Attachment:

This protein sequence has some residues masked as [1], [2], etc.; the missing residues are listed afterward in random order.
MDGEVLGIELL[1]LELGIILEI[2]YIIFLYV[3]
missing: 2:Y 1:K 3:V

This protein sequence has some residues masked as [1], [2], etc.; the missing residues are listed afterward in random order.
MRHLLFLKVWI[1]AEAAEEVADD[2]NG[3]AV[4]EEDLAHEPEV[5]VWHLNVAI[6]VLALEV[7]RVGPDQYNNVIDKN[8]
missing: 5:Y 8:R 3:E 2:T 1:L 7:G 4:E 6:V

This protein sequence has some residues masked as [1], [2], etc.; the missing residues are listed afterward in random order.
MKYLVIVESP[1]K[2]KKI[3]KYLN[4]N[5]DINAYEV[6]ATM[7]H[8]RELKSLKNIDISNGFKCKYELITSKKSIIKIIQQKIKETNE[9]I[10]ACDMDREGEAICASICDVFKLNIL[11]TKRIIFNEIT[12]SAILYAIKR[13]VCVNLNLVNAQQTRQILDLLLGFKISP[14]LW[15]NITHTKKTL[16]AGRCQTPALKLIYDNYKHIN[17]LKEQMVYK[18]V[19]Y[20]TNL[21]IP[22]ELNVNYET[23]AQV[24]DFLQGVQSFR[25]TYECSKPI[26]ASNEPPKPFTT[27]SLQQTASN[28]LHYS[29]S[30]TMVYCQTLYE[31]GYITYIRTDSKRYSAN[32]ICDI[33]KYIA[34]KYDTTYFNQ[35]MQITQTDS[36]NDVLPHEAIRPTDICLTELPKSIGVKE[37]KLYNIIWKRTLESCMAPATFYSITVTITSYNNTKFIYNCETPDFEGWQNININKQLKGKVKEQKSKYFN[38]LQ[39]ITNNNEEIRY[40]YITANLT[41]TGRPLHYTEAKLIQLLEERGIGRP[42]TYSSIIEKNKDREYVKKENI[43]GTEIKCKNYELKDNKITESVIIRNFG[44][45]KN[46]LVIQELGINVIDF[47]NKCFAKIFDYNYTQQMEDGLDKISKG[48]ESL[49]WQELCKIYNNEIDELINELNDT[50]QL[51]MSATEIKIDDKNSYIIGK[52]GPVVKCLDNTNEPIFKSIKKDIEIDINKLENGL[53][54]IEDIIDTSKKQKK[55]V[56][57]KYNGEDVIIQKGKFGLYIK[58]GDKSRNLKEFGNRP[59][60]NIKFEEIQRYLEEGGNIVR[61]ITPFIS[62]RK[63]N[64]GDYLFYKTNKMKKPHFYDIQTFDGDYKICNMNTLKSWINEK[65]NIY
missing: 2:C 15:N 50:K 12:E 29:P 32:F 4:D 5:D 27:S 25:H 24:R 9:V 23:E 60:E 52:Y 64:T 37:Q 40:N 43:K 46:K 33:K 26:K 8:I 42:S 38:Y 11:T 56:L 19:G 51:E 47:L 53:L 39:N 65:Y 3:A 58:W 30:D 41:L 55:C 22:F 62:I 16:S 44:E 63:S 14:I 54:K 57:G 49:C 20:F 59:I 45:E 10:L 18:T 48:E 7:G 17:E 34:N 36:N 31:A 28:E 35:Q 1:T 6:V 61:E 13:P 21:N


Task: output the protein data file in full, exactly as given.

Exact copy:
This protein sequence has some residues masked as [1], [2], etc.; the missing residues are listed afterward in random order.
MDGEVLGIELL[1]LELGIILEI[2]YIIFLYV[3]
missing: 2:Y 1:K 3:V

This protein sequence has some residues masked as [1], [2], etc.; the missing residues are listed afterward in random order.
MRHLLFLKVWI[1]AEAAEEVADD[2]NG[3]AV[4]EEDLAHEPEV[5]VWHLNVAI[6]VLALEV[7]RVGPDQYNNVIDKN[8]
missing: 5:Y 8:R 3:E 2:T 1:L 7:G 4:E 6:V

This protein sequence has some residues masked as [1], [2], etc.; the missing residues are listed afterward in random order.
MKYLVIVESP[1]K[2]KKI[3]KYLN[4]N[5]DINAYEV[6]ATM[7]H[8]RELKSLKNIDISNGFKCKYELITSKKSIIKIIQQKIKETNE[9]I[10]ACDMDREGEAICASICDVFKLNIL[11]TKRIIFNEIT[12]SAILYAIKR[13]VCVNLNLVNAQQTRQILDLLLGFKISP[14]LW[15]NITHTKKTL[16]AGRCQTPALKLIYDNYKHIN[17]LKEQMVYK[18]V[19]Y[20]TNL[21]IP[22]ELNVNYET[23]AQV[24]DFLQGVQSFR[25]TYECSKPI[26]ASNEPPKPFTT[27]SLQQTASN[28]LHYS[29]S[30]TMVYCQTLYE[31]GYITYIRTDSKRYSAN[32]ICDI[33]KYIA[34]KYDTTYFNQ[35]MQITQTDS[36]NDVLPHEAIRPTDICLTELPKSIGVKE[37]KLYNIIWKRTLESCMAPATFYSITVTITSYNNTKFIYNCETPDFEGWQNININKQLKGKVKEQKSKYFN[38]LQ[39]ITNNNEEIRY[40]YITANLT[41]TGRPLHYTEAKLIQLLEERGIGRP[42]TYSSIIEKNKDREYVKKENI[43]GTEIKCKNYELKDNKITESVIIRNFG[44][45]KN[46]LVIQELGINVIDF[47]NKCFAKIFDYNYTQQMEDGLDKISKG[48]ESL[49]WQELCKIYNNEIDELINELNDT[50]QL[51]MSATEIKIDDKNSYIIGK[52]GPVVKCLDNTNEPIFKSIKKDIEIDINKLENGL[53][54]IEDIIDTSKKQKK[55]V[56][57]KYNGEDVIIQKGKFGLYIK[58]GDKSRNLKEFGNRP[59][60]NIKFEEIQRYLEEGGNIVR[61]ITPFIS[62]RK[63]N[64]GDYLFYKTNKMKKPHFYDIQTFDGDYKICNMNTLKSWINEK[65]NIY
missing: 2:C 15:N 50:K 12:E 29:P 32:F 4:D 5:D 27:S 25:H 24:R 9:V 23:E 60:E 52:Y 64:T 37:Q 40:N 43:K 46:K 33:K 26:K 8:I 42:S 38:Y 11:T 56:L 19:G 51:E 47:L 53:L 39:N 65:Y 3:A 58:W 30:D 41:L 55:C 22:F 62:I 16:S 44:E 63:S 14:I 54:K 57:G 49:C 20:F 59:I 45:E 10:L 18:T 48:E 7:G 17:E 34:N 36:N 31:A 28:E 35:Q 1:T 6:V 61:E 13:P 21:N